Upper St. Clair Township Library offers a variety of programs for adults during February. All are free, except as indicated.
• Spanish Conversations, 10 a.m. Feb. 8, 15, 22 and 29 in the library multipurpose room. The program, held every Saturday, features informal conversation in Spanish on various topics, providing the opportunity to practice the language. Those who attend should at least have a basic level of Spanish fluency.
• “Making” Friends: A Place to Create, Connect and Collaborate, 2 p.m. Feb. 3, 10, 17 and 24 in the multipurpose room. Join Resident Artist Judé Ernest at the library’s drop-in maker space. Learn and teach traditional and high-tech crafts, meet other local makers and experiment with your own creative projects, such as making vinyl transfers with the library’s vinyl cutter and heat press, and etching wood and leather with the laser engraver.
• History Night: Teddy Roosevelt, the Trust Buster, the Bull Moose Progressive, 7 p.m. Feb. 3 in the multipurpose room. The program is an ongoing discussion group facilitated by history enthusiasts Glenn Flickinger and Scott Moore.
• Music in the Stacks: When Folksongs Bring Freedom, 7 p.m. Feb. 6 in the adult nonfiction room. In honor of Black History Month, the acclaimed composer and performer Hilliard Greene presents “Milestone Negro Spirituals: When Folksongs Bring Freedom.” Experience the significance of the songs associated with the Underground Railroad, a network of secret routes and safe houses used by 19th-century enslaved people of African descent in their efforts to escape to free states and to Canada. The uniquely American heritage songs offered coded information that helped runaway slaves elude capture.
• Creativity Café, 2 p.m. Feb. 7 in the multipurpose room. Creativity is about more than making art. It’s a way of seeing the world, a system of values. Join this group of like-minded folks to share monthly conversations about creativity. Bring your work, your questions and your ideas.
• Adult Gaming Night, 7 p.m. Feb. 10 in the multipurpose room. Bring your own favorite game to share, or explore something new from the library’s game collection. Anyone can play, and all are welcome.
• Vintage Radio Players, 2 p.m. Feb. 11 and 25. Step back in time and connect with the radio shows that today’s seniors grew up hearing in the 1940s and 1950s. The group meets every other week to read classic scripts, and performs at local personal care homes and in the library. Re-enactments are as shows originally were broadcast, including commercials and sound effects. New attendees, please email Walker Evans at firstname.lastname@example.org to register.
• Plant-Based Pittsburgh South, 7 p.m. Feb. 11 in the multipurpose room. The group is open to anyone interested in learning and sharing information about healthy, plant-based food choices. This month’s program is a discussion of Dr. Michael Greger’s book “How Not To Die: Discover the Foods Scientifically Proven to Prevent and Reverse Disease.”
• Zentangle, 1 p.m. Feb. 12 and 26 in the multipurpose room. Certified Zentangle teacher Mary D’Angelo explores the distinctive method of pen and ink drawing. Regardless of your artistic background or ability, Zentangle is easy to learn and offers endless possibility.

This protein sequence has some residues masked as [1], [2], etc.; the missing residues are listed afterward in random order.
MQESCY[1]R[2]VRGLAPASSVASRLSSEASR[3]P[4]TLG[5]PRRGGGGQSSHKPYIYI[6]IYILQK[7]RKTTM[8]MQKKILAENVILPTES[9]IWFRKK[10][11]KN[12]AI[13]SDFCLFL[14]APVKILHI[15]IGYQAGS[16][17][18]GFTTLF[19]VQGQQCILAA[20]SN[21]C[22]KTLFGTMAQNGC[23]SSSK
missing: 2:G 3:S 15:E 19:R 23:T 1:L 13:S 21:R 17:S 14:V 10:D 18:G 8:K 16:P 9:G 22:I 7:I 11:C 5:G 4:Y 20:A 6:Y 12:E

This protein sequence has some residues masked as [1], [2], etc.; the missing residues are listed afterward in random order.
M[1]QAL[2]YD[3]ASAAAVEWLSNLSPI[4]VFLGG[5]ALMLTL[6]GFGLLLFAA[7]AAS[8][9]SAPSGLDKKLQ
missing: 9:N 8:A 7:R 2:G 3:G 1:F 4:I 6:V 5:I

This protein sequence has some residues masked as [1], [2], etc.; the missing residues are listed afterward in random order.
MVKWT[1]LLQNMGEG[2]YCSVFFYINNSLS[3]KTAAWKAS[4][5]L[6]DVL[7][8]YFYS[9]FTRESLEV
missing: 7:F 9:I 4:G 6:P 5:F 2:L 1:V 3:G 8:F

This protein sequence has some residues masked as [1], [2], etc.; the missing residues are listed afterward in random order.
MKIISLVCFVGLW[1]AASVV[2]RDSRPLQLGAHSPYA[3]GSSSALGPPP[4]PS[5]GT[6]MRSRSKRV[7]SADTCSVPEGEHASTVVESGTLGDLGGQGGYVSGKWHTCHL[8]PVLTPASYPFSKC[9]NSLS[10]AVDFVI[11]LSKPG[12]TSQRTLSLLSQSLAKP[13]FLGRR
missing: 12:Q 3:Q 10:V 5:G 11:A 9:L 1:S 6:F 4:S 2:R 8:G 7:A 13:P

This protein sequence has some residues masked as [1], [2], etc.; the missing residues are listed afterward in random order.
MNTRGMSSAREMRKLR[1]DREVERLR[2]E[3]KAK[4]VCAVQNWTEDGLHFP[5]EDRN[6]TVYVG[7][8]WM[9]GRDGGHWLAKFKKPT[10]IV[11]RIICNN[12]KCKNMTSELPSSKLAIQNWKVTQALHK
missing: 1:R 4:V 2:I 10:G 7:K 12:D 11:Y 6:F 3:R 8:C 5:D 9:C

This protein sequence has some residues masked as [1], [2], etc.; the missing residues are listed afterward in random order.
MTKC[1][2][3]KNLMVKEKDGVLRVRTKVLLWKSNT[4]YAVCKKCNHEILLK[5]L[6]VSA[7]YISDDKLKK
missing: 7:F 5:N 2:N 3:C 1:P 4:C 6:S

• Valentine’s Day Tea, 2 p.m. Feb. 13 in the multipurpose room. Romance author Chloe T. Barlow, a USA Today Bestseller and Rising Star in iBooks Romance, is the guest. Bring your own teacup.
• Monday Movies: “First Man,” 6:30 p.m. Feb. 17 in the training room. Journey through the life of Neil Armstrong (Ryan Gosling) as he trains to become the first human to walk on the moon. Refreshments will be provided.
• Showing of “Screenagers: Growing Up in the Digital Age,” 10 a.m. Feb. 10 in the McLaughlin Run Activity Center, 1770 McLaughlin Run Road. Physician Delaney Ruston sets out to understand the challenges of emotional well-being for teens in our screen-filled society. A facilitated discussion will follow the film. A later screening and discussion will take place at 7 p.m. the same date at the Community and Recreation Center, 1551 Mayview Road.
• Mystical Interludes with Emily Rodavich, 7 p.m. Feb. 20 in the multipurpose room. From surviving trauma and abuse through faith, to a near-death experience at age 18, author Emily Rodavich has always been attuned to spiritual events. She shares stunning stories from her remarkable lifetime of spirituality.
• Introduction to Laser Engraving, 7 p.m. Feb. 24 in the multipurpose room. Learn how to use the newest tool in the library’s Maker Lab, a desktop laser engraver. You can engrave words and images on wood, leather, rubber and dark plastic, and even cut and carve wood and greeting card paper.
• WOW Book Discussion Group, 7 p.m. Feb. 25 in the multipurpose room. Women of Words is a Tuesday evening discussion group that meets on selected months throughout the year. This month’s selection is “The Lost for Words Bookshop” by Stephanie Butland.
• Reimagining Books: A Crafting Afternoon, 2 p.m. Feb. 27 in the multipurpose room. Repurpose damaged or unusable books into something imaginative and beautiful. No prior preparation is needed. A $2 donation is suggested to help cover the cost of supplies.
• Accepting Our Neighbors, 7 p.m. Feb. 27 in the training room. The group is dedicated to exploring and understanding diversity.
To register for programs, visit www.twpusc.org or call 412-835-5540.